The Hidden Quit: The Burnout Plaguing America’s Workforce


In addition to the great quitting brought about by the pandemic, there is the hidden quitting: the millions of workers left behind who are burnt out and disillusioned with their work.

Job resignations and burnout

Millions of Americans have quit their jobs over the past year, but rather than fill the millions of openings that have been created as the economy recovers from COVID-19, many are left on the sidelines.

Surveys have shown that Americans work longer hours than their European and Japanese counterparts, with the United States ranking as the 10th hardest-working country in the world behind Mexico, Poland and Israel, according to World Population Review.

Last November, U.S. employers hired 6.7 million people, but a record 4.5 million quit, the Bureau of Labor Statistics reported. Some 6.3 million people were unemployed in December, the BLS said. Since the start of the pandemic in February 2020, the number of inactive people has increased by 717,000, the BLS said.

Indeed, Hiring Lab research director Nick Bunker said The Associated Press (January 4), a large percentage of those quits were in the low-wage hotel and restaurant industries.

But low-paying jobs are not the only victims. Experts have told The Food Institute that the highest paid workers quit or turn down promotions because they are simply burnt out and looking for a better work-life balance. Many people have found that when forced to work from home due to pandemic shutdowns, it becomes more difficult to complete the workday.

A Gallup poll released last month indicated that women are even more burnt out than men, and estimates of the number of women who have dropped out of the labor force range from 300,000 to 1.8 million.

Business Intern cited (January 17) the case of a middle manager at a Fortune 1000 company who turned down a promotion despite a major $300,000 salary increase because it would have required more travel and taken time away from his family.

“Most of us were raised to work hard and focus on our careers at the expense of everything else,” said Christina Russo, Creative Director of Kitchen Community. “[But] people quit jobs that make them miserable or turn down promotions that might pay more but require longer hours because they just want to be happy in all aspects of their lives.

Labor Market Outlook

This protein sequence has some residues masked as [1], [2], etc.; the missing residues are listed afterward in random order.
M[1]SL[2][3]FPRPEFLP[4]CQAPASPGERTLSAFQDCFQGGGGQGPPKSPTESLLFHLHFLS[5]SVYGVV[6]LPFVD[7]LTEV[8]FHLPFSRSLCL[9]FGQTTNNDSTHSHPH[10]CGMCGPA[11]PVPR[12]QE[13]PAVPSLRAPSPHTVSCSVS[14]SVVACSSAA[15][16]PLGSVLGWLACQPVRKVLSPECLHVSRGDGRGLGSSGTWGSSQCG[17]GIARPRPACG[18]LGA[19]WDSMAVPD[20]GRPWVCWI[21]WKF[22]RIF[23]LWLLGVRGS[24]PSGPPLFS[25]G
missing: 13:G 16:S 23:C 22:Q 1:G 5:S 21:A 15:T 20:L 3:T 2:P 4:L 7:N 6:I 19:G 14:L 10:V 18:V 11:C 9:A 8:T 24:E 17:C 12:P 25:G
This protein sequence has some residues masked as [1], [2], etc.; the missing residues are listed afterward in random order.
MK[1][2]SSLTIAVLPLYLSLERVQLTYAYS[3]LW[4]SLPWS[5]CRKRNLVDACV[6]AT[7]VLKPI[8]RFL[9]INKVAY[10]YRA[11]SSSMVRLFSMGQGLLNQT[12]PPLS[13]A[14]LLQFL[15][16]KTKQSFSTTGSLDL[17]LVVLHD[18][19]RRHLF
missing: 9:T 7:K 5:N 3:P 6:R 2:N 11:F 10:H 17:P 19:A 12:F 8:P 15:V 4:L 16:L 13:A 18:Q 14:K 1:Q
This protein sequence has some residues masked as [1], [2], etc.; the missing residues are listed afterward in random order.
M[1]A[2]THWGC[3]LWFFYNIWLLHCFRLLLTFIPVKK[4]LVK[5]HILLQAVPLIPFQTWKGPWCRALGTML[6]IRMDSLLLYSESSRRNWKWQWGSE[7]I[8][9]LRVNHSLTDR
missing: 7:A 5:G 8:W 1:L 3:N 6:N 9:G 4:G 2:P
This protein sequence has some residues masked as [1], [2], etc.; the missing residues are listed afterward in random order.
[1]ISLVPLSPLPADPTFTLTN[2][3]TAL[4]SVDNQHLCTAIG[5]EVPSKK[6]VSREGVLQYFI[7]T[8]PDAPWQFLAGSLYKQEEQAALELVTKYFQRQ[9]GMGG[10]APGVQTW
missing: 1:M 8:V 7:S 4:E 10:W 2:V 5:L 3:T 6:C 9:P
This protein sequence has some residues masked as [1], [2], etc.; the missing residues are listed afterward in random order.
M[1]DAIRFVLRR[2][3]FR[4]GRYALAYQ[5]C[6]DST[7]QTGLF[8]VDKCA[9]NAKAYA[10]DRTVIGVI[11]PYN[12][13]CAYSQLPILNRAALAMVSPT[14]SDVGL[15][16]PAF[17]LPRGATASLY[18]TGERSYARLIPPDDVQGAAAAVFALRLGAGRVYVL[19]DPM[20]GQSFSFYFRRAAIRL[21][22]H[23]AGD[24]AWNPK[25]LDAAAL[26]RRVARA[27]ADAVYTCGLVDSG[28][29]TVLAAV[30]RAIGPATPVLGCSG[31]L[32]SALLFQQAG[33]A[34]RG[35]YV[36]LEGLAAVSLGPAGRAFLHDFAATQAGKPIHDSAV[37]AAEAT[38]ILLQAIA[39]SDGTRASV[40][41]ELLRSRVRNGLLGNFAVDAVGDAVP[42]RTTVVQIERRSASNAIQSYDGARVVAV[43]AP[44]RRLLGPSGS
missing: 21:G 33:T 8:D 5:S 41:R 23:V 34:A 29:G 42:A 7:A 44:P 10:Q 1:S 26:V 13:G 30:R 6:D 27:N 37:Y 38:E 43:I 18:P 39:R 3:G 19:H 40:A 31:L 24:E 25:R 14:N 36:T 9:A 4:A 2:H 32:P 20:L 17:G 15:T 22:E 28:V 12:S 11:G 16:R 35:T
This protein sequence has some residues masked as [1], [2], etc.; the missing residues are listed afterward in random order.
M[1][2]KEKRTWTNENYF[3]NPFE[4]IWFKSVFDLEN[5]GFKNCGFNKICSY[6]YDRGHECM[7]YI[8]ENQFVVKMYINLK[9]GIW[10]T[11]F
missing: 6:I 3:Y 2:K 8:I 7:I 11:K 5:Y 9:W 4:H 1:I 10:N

Lawyer and human resources consultant Bryan Driscoll said the whole attitude towards work has changed.

“Workers are quitting in what many older generations might see as foolish or career-damaging moves. But the world those older generations lived in … doesn’t exist and doesn’t work for people today,” Driscoll said in an email.

He said companies have played a major role in causing burnout, pushing employees to do more and more with less and less.

“In one way or another, the pandemic has loosened the shackles of people who have been enslaved to their workplace – often for the safety or hope it provides,” said Ian Sells, CEO and founder of RebateKey. He said the pandemic showed workers how little control they actually had over their lives and underscored “how short life is and how easily a person can lose the things they thought were permanent”.

Beth Schubert, content and press director for Own the Grill, said the pandemic has shown workers how exhausted they are.

“We work hard, but the hours we put in mean we have little time to do anything else, and it’s hard to be ambitious and try to find a way to move up the next rung on the career ladder. when you’re too fried to turn on a computer when you get home,” Schubert said. “We’re still ambitious, but we just need the carousel of modern life to slow down for a little while so we can figure out how to channel our collective ambition to do the things we want and need to do with our lives. .”

So how can employers keep people coming back?

Lena Suarez-Angelino, a licensed clinical social worker and empowerment coach, said employers need to have open and honest conversations with their employees.

“Ask them what they want to prevent burnout while increasing morale and maintaining employee retention. Chances are bonuses aren’t the only reason people stay at work,” she advised.

Archie Payne, CEO of Caltek Staffing, said employers need to pay more attention to the mental well-being of their employees and help them reassess their priorities.

“One of my top priorities is to make sure that every employee’s workload is manageable and that no one works long hours unless they absolutely have to,” Payne said. “I’ve seen companies encourage their employees to take time off [and] only work during business hours, and they clearly advocate the benefits of taking a break and getting away from their screens. Work-life balance is essential and must be recognized by management.


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